I went out on a limb last week with this recipe. We had some brie in the fridge and some beautiful red pears on the counter and I just couldn’t resist putting them together in a sandwich. I figured my hubby, whose not a fan of fruit in savoury applications, would not be too thrilled with lunch that day. But to my shock, when he tried it he said, “this would be even better with ham”. My mouth hit the floor. But, I went along with it and we slipped some ham into our sandwiches. He was right, that ham took the sandwiches from good to great.
Even if you’re normally not a person who likes fruit with meat or other savoury items, I encourage you to give this a try. Brie and pear are a fantastic paring, but add to that the smokiness of ham and the zip of mustard and you’ve got one perfectly rounded, killer sandwich. Proof that you should never give up trying new things, you just have to find the right combination.
Ham, Brie & Pear Panini
- 2 slices whole wheat bread
- sliced ham (or Canadian bacon)
Preheat a skillet over medium heat. Spread one side of each slice of bread with olive oil spread. Flip them over so they’re butter side down. Spread one slice with a thin layer of mustard. Top with slices of brie, pear, ham and a small handful of spinach; top with one more slice of brie (to help it stick together). Top with remaining piece of bread, butter side up. Place on preheated skillet and let cook until bread is browned and cheese starts to melt. Flip sandwich over carefully; once flipped press down firmly with the spatula to help everything stick together. Cook until both sides are browned and crisp, and cheese is melted. Serve immediately.
Alternately you can cook this in a Panini press or in a waffle iron.
I generally try to stay away from margarine as best I can, but butter is just so darn hard to spread straight from the fridge, that I always have a small tub in my fridge for spreading on toast or other such things. I’ve been using olive oil margarine for years – it’s supposed to be the healthy kind. I’ve known for a long time that it really can’t be that healthy because there’s still tons of additives in there and when I was finally brave enough to check the back, I found there were sixteen ingredients in that little tiny tub. Sixteen! This recipe has three. And, it works like a dream.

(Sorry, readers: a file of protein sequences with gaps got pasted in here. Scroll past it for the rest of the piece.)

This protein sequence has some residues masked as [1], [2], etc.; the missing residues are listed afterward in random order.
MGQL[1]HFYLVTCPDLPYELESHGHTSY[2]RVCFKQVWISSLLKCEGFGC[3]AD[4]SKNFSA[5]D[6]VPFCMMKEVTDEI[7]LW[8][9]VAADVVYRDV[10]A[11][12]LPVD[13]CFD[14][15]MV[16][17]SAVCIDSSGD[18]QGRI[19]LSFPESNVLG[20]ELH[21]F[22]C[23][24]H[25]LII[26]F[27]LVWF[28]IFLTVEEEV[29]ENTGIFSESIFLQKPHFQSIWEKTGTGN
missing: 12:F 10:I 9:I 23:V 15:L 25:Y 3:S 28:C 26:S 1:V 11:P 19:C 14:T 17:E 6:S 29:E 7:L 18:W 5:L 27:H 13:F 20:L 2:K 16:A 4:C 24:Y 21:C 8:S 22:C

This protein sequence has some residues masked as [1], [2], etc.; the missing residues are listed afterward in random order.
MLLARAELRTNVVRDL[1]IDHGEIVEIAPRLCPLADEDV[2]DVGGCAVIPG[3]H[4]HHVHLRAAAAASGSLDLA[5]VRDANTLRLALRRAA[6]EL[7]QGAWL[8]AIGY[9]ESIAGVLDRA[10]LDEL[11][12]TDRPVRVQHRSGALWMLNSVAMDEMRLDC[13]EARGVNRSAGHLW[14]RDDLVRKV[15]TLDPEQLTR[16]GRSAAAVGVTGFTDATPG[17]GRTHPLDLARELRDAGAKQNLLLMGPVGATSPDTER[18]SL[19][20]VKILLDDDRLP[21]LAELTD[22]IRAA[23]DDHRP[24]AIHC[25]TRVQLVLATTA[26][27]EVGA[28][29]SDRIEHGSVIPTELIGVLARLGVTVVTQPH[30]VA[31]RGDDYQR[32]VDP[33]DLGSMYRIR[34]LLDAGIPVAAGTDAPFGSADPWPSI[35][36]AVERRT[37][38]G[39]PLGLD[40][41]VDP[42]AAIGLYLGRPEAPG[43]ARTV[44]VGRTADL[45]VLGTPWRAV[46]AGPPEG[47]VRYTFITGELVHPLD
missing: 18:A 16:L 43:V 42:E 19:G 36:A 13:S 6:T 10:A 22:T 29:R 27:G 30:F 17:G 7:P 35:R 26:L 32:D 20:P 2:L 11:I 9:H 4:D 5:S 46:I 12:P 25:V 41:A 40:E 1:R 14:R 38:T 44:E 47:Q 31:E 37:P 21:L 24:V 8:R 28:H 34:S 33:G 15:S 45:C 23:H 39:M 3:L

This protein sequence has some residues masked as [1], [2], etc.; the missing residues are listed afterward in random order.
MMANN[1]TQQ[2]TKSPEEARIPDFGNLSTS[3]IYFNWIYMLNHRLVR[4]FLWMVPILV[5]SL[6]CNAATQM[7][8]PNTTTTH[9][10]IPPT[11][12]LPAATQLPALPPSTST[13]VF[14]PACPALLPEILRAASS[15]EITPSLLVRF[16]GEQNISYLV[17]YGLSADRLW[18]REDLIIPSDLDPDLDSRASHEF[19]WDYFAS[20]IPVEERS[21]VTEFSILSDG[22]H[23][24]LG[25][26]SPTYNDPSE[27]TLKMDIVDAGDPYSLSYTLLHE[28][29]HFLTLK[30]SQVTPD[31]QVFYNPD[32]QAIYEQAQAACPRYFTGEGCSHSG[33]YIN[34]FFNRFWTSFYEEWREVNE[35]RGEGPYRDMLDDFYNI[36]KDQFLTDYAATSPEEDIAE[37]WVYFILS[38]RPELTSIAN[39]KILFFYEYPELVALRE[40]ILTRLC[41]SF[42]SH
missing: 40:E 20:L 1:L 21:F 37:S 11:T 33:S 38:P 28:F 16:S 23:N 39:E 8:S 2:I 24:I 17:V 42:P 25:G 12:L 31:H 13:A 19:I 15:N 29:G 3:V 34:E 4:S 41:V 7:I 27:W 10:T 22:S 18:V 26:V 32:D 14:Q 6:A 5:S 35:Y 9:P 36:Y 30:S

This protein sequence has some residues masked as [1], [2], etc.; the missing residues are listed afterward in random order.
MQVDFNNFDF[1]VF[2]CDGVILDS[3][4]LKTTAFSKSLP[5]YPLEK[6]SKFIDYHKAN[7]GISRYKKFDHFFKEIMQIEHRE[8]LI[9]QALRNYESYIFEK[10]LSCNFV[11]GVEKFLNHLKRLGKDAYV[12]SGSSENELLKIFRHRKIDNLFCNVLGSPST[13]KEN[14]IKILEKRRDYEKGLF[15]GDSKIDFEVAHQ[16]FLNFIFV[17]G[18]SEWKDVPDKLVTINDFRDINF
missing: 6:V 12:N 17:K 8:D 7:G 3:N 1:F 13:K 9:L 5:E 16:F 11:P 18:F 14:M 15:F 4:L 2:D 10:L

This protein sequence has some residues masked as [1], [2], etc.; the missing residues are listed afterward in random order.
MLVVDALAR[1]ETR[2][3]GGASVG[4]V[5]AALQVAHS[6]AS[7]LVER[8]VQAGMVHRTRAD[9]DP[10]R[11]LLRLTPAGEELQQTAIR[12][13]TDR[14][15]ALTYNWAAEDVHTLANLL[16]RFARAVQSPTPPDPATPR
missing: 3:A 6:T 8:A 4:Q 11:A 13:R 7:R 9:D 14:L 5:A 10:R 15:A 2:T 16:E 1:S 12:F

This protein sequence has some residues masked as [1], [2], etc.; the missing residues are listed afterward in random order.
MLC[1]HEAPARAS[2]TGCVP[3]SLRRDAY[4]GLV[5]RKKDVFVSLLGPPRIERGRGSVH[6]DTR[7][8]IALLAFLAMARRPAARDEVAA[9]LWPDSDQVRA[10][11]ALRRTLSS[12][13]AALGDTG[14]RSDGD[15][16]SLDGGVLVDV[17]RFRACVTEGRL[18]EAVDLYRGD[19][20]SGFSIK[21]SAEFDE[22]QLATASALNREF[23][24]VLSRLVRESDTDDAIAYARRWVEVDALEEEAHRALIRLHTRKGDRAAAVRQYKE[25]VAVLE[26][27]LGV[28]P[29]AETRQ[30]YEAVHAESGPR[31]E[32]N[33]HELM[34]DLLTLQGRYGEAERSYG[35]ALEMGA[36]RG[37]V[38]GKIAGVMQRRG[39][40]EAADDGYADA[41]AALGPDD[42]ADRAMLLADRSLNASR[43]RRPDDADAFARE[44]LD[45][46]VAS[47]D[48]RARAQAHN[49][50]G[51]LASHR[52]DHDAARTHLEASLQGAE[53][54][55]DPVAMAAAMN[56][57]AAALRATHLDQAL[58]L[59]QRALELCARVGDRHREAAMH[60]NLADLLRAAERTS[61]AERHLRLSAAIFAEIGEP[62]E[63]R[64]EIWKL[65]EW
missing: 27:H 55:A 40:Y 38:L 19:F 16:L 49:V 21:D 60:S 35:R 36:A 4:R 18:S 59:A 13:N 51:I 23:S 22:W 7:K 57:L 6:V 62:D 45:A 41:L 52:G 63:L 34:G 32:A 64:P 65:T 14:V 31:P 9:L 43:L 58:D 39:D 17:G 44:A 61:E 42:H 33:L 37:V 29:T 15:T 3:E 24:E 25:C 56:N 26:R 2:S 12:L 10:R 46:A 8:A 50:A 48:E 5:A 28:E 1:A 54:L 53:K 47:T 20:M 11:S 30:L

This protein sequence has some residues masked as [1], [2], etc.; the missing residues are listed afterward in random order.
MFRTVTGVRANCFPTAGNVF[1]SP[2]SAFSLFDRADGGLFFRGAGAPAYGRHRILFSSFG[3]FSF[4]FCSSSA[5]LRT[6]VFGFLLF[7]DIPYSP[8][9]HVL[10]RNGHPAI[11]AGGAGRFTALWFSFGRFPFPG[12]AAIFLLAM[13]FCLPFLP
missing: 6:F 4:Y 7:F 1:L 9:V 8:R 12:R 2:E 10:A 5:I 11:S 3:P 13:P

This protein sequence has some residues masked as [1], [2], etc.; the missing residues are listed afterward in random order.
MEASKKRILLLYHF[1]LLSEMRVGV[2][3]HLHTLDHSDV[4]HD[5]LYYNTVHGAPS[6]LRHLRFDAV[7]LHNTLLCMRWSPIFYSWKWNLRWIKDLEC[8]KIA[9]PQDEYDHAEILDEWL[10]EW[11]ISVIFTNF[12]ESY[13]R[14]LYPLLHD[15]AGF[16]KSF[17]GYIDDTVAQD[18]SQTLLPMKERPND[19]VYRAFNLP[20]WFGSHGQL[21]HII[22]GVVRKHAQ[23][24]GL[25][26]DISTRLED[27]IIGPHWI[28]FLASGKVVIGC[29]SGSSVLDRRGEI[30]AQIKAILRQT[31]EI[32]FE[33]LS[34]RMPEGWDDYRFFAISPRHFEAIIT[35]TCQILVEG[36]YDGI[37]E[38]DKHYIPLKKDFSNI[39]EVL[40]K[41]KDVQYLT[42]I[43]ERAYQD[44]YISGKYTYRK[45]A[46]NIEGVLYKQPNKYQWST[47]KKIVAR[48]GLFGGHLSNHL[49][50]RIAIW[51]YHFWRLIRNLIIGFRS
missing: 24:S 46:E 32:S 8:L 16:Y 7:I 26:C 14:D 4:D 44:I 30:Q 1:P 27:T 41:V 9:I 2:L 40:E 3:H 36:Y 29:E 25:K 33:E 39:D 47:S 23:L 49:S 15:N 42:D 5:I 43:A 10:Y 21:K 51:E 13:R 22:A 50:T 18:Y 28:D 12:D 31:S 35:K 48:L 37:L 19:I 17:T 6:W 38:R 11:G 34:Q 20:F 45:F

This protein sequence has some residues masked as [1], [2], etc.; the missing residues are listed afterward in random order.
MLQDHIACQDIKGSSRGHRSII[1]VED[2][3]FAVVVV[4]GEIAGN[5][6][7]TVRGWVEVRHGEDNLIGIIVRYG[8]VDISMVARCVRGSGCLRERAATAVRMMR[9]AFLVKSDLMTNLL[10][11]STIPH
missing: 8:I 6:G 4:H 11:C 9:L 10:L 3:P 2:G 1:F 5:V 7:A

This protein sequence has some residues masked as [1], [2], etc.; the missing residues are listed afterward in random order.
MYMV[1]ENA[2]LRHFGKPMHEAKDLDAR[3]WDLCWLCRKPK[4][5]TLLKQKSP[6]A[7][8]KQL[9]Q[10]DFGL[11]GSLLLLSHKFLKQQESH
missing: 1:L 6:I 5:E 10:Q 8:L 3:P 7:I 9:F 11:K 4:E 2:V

The final product is a little more set then the store-bought stuff but it spreads just as easily. If you take a taste with your finger it does have a strong olive oil flavour (which is kind of the point) but I don’t notice the olive oil flavour at all once it’s spread on toast. It’s perfect tossed with cooked veggies, spread on toast or sandwiches, used for grilled cheese, tossed with pasta – you name it!
Now that I’ve realized just how easy it is to make my own “margarine” at home, I’m not ever going back. Our eating habits are definitely not perfect, but one by one we’re making healthier changes and recipes like this, that take no effort with great results, make our end goal that much more achievable.
Olive Oil Butter Spread
- 1 cup softened (not melted) unsalted butter
- 2/3 cup extra virgin olive oil
- 1/4 teaspoon salt
Whip butter until loose. Slowly beat in olive oil, scraping down sides of bowl occasionally, until fully incorporated and smooth (mixture will be runny). Beat in salt. Pour into storage container and refrigerate until set.
Adapted form The Highlandview Pantry.